A point-to-point stage race sounds good. If It is 95% gravel, even better. If we now tell you that it takes place in Tanzania, East Africa, we expect you to be already excited for the upcoming Evolution Gravel Race in which local riders will test themselves against a group of selected international riders.
The total distance of the race is 850 km divided in five days, featuring long flat stages over smooth, fast gravel as well as mountainous stages with steep climbs. It is an event that goes from point A to point B with stops in different camps, so the landscape of one stage has nothing to do with the views riders will get to see the next day.
The race will begin on the slopes of the Ngorongoro Crater, considered the place where humankind was born. There will be no warm-up as the first stage is 200km long, and the savanna will test the heat tolerance of the international riders already from kilometre zero.
The first two stages will be mostly flat, featuring Serengeti-like plains where riders may still ride in a compact way, although a friendly pace is not expected. Then, riders will reach the slopes of the Kilimanjaro while passing by rainforests and tea plantations. From there, the steep gradients will lead the participants into the coastal dunes next to the Indic ocean, accumulating 10.000 meters of elevation gain along the way.
With 850 km of gravel in just five days, it is clear that riders will spend a lot of hours on the saddle. Arriving at the camp before sunset will be challenging on its own, and being able to recover as much as possible in a short period of time will be as important as having the set of technical skills needed to overcome the everchanging terrain throughout the race.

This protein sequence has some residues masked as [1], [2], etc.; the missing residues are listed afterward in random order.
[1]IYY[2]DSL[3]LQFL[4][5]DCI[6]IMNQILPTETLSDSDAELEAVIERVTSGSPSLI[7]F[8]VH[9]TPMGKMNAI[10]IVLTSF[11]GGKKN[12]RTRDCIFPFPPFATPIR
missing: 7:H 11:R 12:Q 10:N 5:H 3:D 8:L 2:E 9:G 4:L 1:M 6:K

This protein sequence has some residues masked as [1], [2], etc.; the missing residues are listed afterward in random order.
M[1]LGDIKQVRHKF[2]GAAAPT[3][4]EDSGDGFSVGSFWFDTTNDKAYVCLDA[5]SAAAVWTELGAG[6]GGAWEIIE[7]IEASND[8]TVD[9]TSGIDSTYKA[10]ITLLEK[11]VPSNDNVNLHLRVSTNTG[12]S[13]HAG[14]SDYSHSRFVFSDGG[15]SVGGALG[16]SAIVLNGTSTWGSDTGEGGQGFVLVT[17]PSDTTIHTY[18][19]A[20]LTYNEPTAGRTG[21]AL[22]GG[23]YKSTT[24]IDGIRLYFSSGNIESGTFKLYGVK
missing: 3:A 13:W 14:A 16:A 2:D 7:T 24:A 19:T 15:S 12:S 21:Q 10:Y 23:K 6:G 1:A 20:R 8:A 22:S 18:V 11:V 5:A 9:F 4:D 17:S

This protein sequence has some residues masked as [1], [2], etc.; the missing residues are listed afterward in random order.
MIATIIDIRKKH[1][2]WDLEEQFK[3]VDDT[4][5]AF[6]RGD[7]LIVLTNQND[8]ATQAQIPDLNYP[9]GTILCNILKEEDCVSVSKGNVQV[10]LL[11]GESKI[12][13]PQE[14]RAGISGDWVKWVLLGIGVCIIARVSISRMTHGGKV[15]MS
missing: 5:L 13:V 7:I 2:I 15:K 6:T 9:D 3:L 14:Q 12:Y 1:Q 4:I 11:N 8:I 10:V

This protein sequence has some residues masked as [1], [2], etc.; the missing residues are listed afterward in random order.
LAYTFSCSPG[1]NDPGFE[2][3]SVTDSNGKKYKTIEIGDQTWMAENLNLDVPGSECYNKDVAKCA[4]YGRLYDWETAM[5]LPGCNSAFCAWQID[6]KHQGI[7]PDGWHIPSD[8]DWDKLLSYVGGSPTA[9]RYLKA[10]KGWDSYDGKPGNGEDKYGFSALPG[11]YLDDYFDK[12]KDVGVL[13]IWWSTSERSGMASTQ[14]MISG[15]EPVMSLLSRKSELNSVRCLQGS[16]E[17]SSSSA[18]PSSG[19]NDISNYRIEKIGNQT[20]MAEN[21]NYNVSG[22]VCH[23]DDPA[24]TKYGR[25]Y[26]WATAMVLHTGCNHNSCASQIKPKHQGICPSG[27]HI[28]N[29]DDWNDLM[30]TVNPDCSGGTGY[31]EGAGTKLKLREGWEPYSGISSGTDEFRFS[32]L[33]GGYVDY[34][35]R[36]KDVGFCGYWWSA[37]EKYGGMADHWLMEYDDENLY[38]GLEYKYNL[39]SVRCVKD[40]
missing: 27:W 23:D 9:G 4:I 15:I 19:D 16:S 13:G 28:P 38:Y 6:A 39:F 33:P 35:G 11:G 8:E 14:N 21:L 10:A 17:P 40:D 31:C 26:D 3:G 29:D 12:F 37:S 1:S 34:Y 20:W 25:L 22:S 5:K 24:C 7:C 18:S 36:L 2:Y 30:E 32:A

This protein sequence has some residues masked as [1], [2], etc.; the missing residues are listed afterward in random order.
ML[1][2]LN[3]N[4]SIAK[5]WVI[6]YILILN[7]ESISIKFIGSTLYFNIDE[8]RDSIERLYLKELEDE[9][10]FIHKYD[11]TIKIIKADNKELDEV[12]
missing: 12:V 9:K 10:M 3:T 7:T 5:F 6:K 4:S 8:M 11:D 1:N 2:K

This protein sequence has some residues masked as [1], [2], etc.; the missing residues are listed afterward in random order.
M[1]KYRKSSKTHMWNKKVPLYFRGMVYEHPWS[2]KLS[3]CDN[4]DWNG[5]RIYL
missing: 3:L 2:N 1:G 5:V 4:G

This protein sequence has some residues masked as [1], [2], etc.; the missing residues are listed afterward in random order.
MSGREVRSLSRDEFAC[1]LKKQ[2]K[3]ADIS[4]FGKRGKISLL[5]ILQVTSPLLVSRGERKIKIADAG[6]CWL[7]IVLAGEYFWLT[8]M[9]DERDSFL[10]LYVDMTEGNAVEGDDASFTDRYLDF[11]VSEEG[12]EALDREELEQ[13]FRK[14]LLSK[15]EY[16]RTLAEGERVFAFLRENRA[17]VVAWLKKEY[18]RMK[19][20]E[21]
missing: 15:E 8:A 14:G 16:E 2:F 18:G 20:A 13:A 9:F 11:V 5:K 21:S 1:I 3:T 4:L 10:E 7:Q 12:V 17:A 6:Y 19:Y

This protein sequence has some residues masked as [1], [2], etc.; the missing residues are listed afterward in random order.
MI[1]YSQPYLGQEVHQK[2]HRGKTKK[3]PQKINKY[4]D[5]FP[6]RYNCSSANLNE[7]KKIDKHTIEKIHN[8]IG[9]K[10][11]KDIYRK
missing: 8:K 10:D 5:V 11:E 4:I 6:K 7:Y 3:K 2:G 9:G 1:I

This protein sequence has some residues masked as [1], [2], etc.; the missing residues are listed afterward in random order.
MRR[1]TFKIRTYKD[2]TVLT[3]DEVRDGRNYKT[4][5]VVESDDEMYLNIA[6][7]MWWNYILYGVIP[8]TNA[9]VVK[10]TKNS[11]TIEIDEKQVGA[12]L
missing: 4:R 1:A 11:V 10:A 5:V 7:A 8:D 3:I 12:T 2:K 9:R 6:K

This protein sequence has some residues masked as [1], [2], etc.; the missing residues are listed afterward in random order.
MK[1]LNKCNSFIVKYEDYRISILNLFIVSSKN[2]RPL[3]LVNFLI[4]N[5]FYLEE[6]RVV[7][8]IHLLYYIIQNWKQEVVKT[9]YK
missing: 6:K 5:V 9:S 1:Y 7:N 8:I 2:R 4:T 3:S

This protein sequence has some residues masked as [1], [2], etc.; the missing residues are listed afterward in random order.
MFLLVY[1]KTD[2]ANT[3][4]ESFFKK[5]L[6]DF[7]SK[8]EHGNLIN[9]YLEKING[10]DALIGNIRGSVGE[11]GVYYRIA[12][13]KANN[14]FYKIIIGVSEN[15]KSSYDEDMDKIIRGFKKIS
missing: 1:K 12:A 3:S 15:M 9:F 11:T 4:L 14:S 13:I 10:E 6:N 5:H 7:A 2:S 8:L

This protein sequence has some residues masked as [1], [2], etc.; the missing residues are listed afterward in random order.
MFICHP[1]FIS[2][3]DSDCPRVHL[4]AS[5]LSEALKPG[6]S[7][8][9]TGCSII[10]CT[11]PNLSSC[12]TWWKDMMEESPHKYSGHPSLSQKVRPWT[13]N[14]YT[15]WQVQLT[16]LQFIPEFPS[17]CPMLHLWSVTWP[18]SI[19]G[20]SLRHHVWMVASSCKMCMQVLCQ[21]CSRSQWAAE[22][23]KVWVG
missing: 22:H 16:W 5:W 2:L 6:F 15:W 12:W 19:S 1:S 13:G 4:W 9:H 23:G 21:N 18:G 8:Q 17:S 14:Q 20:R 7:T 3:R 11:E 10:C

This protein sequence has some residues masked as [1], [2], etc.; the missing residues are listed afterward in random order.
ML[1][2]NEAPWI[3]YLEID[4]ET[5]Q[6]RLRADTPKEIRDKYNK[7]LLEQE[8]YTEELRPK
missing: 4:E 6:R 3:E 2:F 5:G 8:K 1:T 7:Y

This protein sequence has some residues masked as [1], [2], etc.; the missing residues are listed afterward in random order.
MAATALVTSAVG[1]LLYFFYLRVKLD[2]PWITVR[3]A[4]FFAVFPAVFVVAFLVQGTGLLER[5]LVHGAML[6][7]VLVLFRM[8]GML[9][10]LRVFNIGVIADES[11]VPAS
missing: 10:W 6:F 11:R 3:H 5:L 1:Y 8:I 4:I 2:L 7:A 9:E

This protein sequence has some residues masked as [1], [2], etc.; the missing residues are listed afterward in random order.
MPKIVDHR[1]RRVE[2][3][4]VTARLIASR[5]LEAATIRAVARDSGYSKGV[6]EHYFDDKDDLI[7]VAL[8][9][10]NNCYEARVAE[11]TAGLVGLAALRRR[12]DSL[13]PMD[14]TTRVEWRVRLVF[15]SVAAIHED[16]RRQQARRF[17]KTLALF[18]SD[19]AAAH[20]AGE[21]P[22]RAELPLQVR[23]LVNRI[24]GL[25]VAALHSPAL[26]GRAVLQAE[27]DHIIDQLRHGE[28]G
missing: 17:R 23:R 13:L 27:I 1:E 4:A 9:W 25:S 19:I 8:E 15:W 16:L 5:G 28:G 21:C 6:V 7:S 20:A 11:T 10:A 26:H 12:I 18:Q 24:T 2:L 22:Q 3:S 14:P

The Evolution Gravel race is a semi-supported event, meaning that riders have to be self-sufficient during the stages, but an organized camp will await for them after each finish line. Breakfast and dinner are provided, but given the expected riding time, riders should arrive in Tanzania with a clear nutrition plan and the required food to put it into practice.
Riders also have the possibility to bring a carry-on bag from one camp to another in case they need to access the spare parts, although mechanical service is also included, or food they brought from home.
This is the second race organized by Team AMANI in Africa after the Migration Gravel Race in Kenya. Both events will take place in June, so riders will have the chance to link one with the other. Performing at a great level in the MGR, which finishes on June 21st, won’t mean a lot ahead of the Evolution Gravel Race, as there are many differences between them.
As mentioned before, the length of the stages and accumulated fatigue will pay their toll on the riders, whereas the average length in the MGR is lower. The terrain itself also changes from one country to another, with the Tanzanian unpaved roads being smoother than the rough trails in Kenya. Also, the Migration Gravel Race took place mostly in the wild, while the Evolution Gravel Race will cross several villages and towns, so expect a lot of people cheering for the riders.
The preselection has already been made, and the organizers will allocate the 50 spots according to their own criteria. Their goal is to have 35 internationals and 15 East African riders lined up on June 26th in the Ngorongoro Crater, and hopefully, all of them will reach the Swahili coast to celebrate the end of the adventure with a beach party in Tanga on June 30th.
We already wrote about what drives Team AMANI to promote cycling in East Africa, and since then they have given the chance to several local riders to race in Europe and test themselves against some of the best gravel riders in the world. On the other hand, they still think of bringing international riders to the African continent so that local riders and regions gain exposure.